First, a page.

Built by the Kewaunee Shipbuilding and Engineering Company in Kewaunee, Wisconsin. Launched April 16, 1944 sponsored by , Mrs. C.L. Duvall, mother of 2nd Lt. C.G. Duvall who died piloting a B-17 in Iowa during a snowstorm on March 6, 1944. Commissioned April 7, 1945 at New Orleans, Louisiana and assigned to the U. S. Army.
During the war, served as a US Coast Guard (USCG) manned Army vessel used for training civilians for the U. S. Army. Assigned to Captain Lt. J. R. Choate, USCGR. Later, Lt. J.G. Marvin B. Barker, USCGR on September 12, 1945. Designated by the United States Army as (FP-344). Later, re-designated as Freight and Supply ship FS-344 (Freight and Passenger) and operated in the Philippines.
Laid up in 1954, she remained in reserve until April 1966 when transferred to the United States Navy (USN) and renamed USS Pueblo for Pueblo County, Colorado, the third U.S. Navy ship named "Pueblo". Initially used as a light cargo ship designated AKL-44, then converted to an intelligence gathering ship and conducted training operations off San Diego and the coast of California.
During November 1967 departed for the Far East. On May 13, 1967
re-designated Auxiliary General Environmental Research-2 (AGER-2) on May 1967. Placed under the command of Commander Lloyd M. Bucher.
On January 5, 1968 departed Yokosuka for Sasebo. On January 11, 1968 departed northward through the Tsushima Strait into the Sea of Japan. The voyage was to conduct surveillance of Soviet Naval activity in the Tsushima Strait and to gather signal and electronic intelligence from North Korea.
On January 23, 1968 Pueblo was boarded by the Korean People's Army Naval Force (KPN) off Wonsan. During the capture, Seaman Duane Daniel Hodges was killed.
Fates of the Crew
The rest of the crew were detained for eleven months in North Korea and often subjected to inhumane conditions. On December 23, 1968 the entire crew including the body Seaman Hodges were repatriated to South Korea, crossing the "Bridge of No Return" on the 38th parallel to the U.N. Advance Camp, Korean Demilitarized Zone in South Korea. Afterwards, the crew were flown to NAS Miramar and reunited with their families.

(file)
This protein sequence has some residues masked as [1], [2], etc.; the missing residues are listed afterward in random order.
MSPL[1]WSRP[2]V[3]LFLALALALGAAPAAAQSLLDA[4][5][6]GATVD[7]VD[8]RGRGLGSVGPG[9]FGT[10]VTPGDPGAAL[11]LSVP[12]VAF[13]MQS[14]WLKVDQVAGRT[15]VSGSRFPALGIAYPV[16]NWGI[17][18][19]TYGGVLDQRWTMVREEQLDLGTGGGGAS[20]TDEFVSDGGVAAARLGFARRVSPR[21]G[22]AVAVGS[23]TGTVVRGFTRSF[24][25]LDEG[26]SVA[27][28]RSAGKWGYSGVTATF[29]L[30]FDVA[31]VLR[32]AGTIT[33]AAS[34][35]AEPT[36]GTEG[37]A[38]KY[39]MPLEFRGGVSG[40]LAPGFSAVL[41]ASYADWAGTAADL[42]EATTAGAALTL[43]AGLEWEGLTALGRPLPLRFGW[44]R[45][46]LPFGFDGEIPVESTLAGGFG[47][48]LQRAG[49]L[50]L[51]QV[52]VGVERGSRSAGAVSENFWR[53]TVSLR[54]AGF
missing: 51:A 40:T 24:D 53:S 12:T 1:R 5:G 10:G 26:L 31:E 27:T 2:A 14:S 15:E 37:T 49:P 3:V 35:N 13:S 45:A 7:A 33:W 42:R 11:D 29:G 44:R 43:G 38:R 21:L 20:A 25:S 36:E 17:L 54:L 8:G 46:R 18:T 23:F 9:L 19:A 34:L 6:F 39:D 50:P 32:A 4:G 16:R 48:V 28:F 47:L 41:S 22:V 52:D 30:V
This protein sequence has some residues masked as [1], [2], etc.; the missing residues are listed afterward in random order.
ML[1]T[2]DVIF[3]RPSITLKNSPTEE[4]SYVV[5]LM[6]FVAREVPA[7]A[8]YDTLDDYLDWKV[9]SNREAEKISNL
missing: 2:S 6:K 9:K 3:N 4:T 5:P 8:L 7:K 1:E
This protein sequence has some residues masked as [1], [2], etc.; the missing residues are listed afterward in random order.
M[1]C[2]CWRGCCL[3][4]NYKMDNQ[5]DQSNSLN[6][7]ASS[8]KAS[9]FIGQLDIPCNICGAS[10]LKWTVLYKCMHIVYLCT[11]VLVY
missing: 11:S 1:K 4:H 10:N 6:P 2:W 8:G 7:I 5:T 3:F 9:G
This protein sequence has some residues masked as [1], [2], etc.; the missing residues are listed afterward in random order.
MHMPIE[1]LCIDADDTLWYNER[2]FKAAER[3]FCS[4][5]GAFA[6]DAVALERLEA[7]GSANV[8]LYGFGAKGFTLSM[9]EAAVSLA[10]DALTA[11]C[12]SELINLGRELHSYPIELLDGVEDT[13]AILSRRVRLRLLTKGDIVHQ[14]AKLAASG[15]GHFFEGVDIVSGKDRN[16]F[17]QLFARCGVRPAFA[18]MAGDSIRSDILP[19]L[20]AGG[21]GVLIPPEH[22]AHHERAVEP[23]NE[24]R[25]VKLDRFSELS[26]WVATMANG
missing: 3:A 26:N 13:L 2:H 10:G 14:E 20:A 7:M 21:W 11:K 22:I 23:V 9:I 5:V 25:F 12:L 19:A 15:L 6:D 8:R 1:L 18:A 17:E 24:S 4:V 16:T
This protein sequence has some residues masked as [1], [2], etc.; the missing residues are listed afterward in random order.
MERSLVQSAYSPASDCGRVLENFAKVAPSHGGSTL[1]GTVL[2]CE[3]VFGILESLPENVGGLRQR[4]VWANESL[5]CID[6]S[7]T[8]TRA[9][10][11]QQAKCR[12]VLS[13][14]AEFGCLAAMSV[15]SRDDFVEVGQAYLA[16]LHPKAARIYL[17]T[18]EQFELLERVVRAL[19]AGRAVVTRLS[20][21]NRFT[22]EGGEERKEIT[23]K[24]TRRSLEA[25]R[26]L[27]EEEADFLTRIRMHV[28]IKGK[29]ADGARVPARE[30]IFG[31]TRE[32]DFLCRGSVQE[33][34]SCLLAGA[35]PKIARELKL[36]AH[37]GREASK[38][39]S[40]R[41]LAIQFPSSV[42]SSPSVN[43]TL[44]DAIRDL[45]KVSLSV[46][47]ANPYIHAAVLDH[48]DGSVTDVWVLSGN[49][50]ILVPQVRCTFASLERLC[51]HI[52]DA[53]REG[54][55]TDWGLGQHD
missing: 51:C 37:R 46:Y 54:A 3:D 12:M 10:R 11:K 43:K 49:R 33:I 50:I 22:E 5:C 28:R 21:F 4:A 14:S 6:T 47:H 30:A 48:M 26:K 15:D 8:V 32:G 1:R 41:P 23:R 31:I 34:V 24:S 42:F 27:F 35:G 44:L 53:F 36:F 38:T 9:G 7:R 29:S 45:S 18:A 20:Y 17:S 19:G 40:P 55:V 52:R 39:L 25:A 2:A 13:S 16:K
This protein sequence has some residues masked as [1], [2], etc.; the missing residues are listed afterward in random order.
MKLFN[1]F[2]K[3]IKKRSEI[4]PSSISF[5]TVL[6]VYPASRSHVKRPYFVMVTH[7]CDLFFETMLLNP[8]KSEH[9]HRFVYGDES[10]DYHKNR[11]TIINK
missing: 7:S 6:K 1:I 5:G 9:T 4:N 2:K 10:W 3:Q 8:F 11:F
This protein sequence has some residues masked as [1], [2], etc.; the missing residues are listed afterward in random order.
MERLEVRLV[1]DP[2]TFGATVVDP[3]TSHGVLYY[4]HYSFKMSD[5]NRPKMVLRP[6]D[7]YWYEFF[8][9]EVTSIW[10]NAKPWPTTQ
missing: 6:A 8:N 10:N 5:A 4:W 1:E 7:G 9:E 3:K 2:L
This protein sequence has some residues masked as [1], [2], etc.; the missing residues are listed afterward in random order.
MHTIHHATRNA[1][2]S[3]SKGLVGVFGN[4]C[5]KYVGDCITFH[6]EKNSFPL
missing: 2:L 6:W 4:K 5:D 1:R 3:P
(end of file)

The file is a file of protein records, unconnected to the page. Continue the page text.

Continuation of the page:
Although the USS Pueblo is still claimed as US Navy property, the ship was retained by North Korea. Initially, the ship was displayed for 30 years at Wonsan and Hungham.
During the 2000s moored in the Taedong River in Pyongyang and open to visitors as a museum ship, telling the North Korean side of the vessel's capture.
In November or December 2012, USS Pueblo was moved
from her mooring to another location. Likely the ship will be installed at the Victorious Fatherland Liberation War Museum (North Korean War Museum). Prior to the movement, the deck masts were cut off and photographed on shore. Likely, the masts were cut off to facilitate movement to the museum.
Navy Vessel Register - USNS Pueblo (AGER-2)
USS Pueblo (AGER-2) Official Website
NHC "USS Pueblo (AGER-2, originally AKL-44), 1967"
NHC "U.S. Army cargo ship FP-344 (1944-1966) Later renamed FS-344"
NHC "USS Pueblo (AGER-2) On Board Views"
NHC "USS Pueblo (AGER-2) Seizure by North Korea, January 1968"
NHC "USS Pueblo (AGER-2) Repatriation of Crew, December 1968"
Lt. Clarence G Duvall (grave photo)
FindAGrave - Duane Hodges (photo, grave photo)
YouTube "Inside North Korea - Part 1 of 3" Shane Smith tours USS Pueblo 14:06 - 17:14)
Pritzker Military "The Ongoing Story of USS Pueblo, with Executive Officer Edward R. Murphy, Jr." Sept 30, 2014
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August 18, 2018